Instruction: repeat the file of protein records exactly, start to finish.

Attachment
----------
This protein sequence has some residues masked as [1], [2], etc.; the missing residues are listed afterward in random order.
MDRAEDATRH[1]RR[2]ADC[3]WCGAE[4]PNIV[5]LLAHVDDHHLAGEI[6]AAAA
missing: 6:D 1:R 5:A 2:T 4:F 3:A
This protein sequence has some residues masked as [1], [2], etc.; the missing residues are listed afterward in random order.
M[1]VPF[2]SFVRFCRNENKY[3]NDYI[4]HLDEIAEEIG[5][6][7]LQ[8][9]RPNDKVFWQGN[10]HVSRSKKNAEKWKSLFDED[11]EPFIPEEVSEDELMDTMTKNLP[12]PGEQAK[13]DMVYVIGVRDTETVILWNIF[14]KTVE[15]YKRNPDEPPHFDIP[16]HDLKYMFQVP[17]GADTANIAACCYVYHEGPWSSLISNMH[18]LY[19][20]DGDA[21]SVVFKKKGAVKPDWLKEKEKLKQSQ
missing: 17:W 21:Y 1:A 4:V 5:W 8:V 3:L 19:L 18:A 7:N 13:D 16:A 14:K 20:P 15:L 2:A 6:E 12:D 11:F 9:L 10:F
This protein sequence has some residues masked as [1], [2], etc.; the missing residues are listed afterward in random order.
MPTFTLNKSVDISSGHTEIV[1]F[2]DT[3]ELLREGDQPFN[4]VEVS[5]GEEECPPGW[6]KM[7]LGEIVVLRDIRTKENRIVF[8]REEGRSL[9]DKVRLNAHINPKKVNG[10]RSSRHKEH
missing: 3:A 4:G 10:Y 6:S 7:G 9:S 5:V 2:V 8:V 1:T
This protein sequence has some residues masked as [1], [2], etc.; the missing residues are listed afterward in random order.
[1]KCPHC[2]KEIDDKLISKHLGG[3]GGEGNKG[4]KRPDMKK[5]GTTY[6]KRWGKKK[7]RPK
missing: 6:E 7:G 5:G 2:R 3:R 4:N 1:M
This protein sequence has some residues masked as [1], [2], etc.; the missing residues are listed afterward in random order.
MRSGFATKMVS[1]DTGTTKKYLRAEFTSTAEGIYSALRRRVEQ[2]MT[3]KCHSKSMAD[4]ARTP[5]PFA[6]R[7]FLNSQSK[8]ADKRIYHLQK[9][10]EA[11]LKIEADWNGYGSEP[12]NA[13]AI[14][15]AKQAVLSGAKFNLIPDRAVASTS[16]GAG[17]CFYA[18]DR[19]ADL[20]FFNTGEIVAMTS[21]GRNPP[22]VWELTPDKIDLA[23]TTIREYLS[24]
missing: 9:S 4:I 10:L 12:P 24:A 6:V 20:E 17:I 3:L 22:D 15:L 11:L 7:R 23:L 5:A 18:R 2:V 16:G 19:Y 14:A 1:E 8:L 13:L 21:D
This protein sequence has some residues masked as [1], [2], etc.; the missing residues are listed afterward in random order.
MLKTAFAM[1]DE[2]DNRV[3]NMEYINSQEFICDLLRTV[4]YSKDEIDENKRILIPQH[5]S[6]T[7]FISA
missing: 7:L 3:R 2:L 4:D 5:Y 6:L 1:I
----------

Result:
This protein sequence has some residues masked as [1], [2], etc.; the missing residues are listed afterward in random order.
MDRAEDATRH[1]RR[2]ADC[3]WCGAE[4]PNIV[5]LLAHVDDHHLAGEI[6]AAAA
missing: 6:D 1:R 5:A 2:T 4:F 3:A
This protein sequence has some residues masked as [1], [2], etc.; the missing residues are listed afterward in random order.
M[1]VPF[2]SFVRFCRNENKY[3]NDYI[4]HLDEIAEEIG[5][6][7]LQ[8][9]RPNDKVFWQGN[10]HVSRSKKNAEKWKSLFDED[11]EPFIPEEVSEDELMDTMTKNLP[12]PGEQAK[13]DMVYVIGVRDTETVILWNIF[14]KTVE[15]YKRNPDEPPHFDIP[16]HDLKYMFQVP[17]GADTANIAACCYVYHEGPWSSLISNMH[18]LY[19][20]DGDA[21]SVVFKKKGAVKPDWLKEKEKLKQSQ
missing: 17:W 21:Y 1:A 4:V 5:W 8:V 3:L 19:L 18:A 7:N 13:D 16:A 14:K 20:P 15:L 2:A 6:E 12:D 11:F 9:L 10:F
This protein sequence has some residues masked as [1], [2], etc.; the missing residues are listed afterward in random order.
MPTFTLNKSVDISSGHTEIV[1]F[2]DT[3]ELLREGDQPFN[4]VEVS[5]GEEECPPGW[6]KM[7]LGEIVVLRDIRTKENRIVF[8]REEGRSL[9]DKVRLNAHINPKKVNG[10]RSSRHKEH
missing: 3:A 4:G 10:Y 6:S 7:G 9:S 5:V 2:V 8:V 1:T
This protein sequence has some residues masked as [1], [2], etc.; the missing residues are listed afterward in random order.
[1]KCPHC[2]KEIDDKLISKHLGG[3]GGEGNKG[4]KRPDMKK[5]GTTY[6]KRWGKKK[7]RPK
missing: 6:E 7:G 5:G 2:R 3:R 4:N 1:M
This protein sequence has some residues masked as [1], [2], etc.; the missing residues are listed afterward in random order.
MRSGFATKMVS[1]DTGTTKKYLRAEFTSTAEGIYSALRRRVEQ[2]MT[3]KCHSKSMAD[4]ARTP[5]PFA[6]R[7]FLNSQSK[8]ADKRIYHLQK[9][10]EA[11]LKIEADWNGYGSEP[12]NA[13]AI[14][15]AKQAVLSGAKFNLIPDRAVASTS[16]GAG[17]CFYA[18]DR[19]ADL[20]FFNTGEIVAMTS[21]GRNPP[22]VWELTPDKIDLA[23]TTIREYLS[24]
missing: 9:S 4:I 10:L 12:P 24:A 6:V 20:E 17:I 3:L 22:D 15:L 11:L 7:R 23:L 5:A 18:R 2:V 16:G 19:Y 14:A 1:E 8:L 13:L 21:D
This protein sequence has some residues masked as [1], [2], etc.; the missing residues are listed afterward in random order.
MLKTAFAM[1]DE[2]DNRV[3]NMEYINSQEFICDLLRTV[4]YSKDEIDENKRILIPQH[5]S[6]T[7]FISA
missing: 7:L 3:R 2:L 4:D 5:Y 6:L 1:I